NOTE: Before going on to the priming step, here is a cheater if you plan to paint both the front and back of the doors:  Put a very small nail in the corner of each door on the back. When you prime and paint, do the back first and then flip it over. The door will sit up on those nails, allowing you to then paint the front. You will have 4 small nail holes on the back of your door when you are done, but no one will notice them. (If you think you WILL notice them and this will drive you crazy forever and ever, don't do this part. You'll have to take your time and allow one side to thoroughly dry before flipping it over to do the other side! I still recommend starting with the back, though.)

Step 6:
Prime.  I recommend using a high quality oil based primer. You can paint over an oil based primer with either an oil based or a latex based paint, but the oil based primer will create a stronger bond.

When priming, you don't need a thick, solid cover. Just one regular coat with a good quality foam roller is fine. Why foam?  Because it's smooth and won't leave any roller marks or fuzz on your cabinets! Use a brush where you have to, but do everything you can with a roller. You won't have to worry about brush marks this way.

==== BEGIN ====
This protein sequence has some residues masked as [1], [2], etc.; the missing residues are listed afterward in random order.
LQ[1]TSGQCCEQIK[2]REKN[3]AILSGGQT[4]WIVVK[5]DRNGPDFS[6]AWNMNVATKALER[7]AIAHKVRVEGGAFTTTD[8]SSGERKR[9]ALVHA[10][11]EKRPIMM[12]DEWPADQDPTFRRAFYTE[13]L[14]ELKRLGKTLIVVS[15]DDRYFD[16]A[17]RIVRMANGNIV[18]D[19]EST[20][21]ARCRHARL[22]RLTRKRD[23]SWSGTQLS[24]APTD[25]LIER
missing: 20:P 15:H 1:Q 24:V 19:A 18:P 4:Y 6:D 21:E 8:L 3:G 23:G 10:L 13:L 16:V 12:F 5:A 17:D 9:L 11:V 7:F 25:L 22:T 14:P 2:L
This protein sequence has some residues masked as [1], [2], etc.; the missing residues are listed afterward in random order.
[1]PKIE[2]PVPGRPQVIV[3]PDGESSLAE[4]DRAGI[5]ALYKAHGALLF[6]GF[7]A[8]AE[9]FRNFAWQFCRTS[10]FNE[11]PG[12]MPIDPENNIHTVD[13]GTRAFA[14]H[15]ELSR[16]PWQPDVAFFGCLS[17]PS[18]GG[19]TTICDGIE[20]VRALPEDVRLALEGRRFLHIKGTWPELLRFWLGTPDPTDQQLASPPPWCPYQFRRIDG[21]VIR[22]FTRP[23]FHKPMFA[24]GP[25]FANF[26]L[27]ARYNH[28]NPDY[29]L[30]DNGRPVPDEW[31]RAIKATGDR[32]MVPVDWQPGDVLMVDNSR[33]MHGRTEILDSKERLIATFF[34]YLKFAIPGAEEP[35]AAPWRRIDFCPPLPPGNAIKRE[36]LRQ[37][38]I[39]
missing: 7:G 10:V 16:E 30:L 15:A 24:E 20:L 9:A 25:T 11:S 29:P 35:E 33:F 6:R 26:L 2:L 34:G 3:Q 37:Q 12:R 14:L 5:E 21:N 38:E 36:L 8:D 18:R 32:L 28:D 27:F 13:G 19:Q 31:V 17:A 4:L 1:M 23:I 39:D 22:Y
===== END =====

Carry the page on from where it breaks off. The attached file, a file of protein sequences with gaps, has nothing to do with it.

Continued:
Be sure you are working in a cool, well ventilated area. Do NOT work in the sun! The sun will make the paint dry too quickly and you'll end up with splotches.

I would toss the roller and use a fresh one on the paint. To clean your brush, use the mineral spirits or your cleaner of choice.

Step 7:
After your primer has dried the recommended amount of time listed on the package, it's time to paint! You will need at least two coats of a good latex paint. Depending on the color, you may want a third coat. Make sure you follow the directions on the can for dry time between coats.  Again, use the foam roller for as much as you can. Do NOT do any spot touch ups! If you missed a spot, you can not go back and just touch up that one spot. It will not look right. You must do another full coat over the entire surface. (TRUST ME ON THIS ONE!)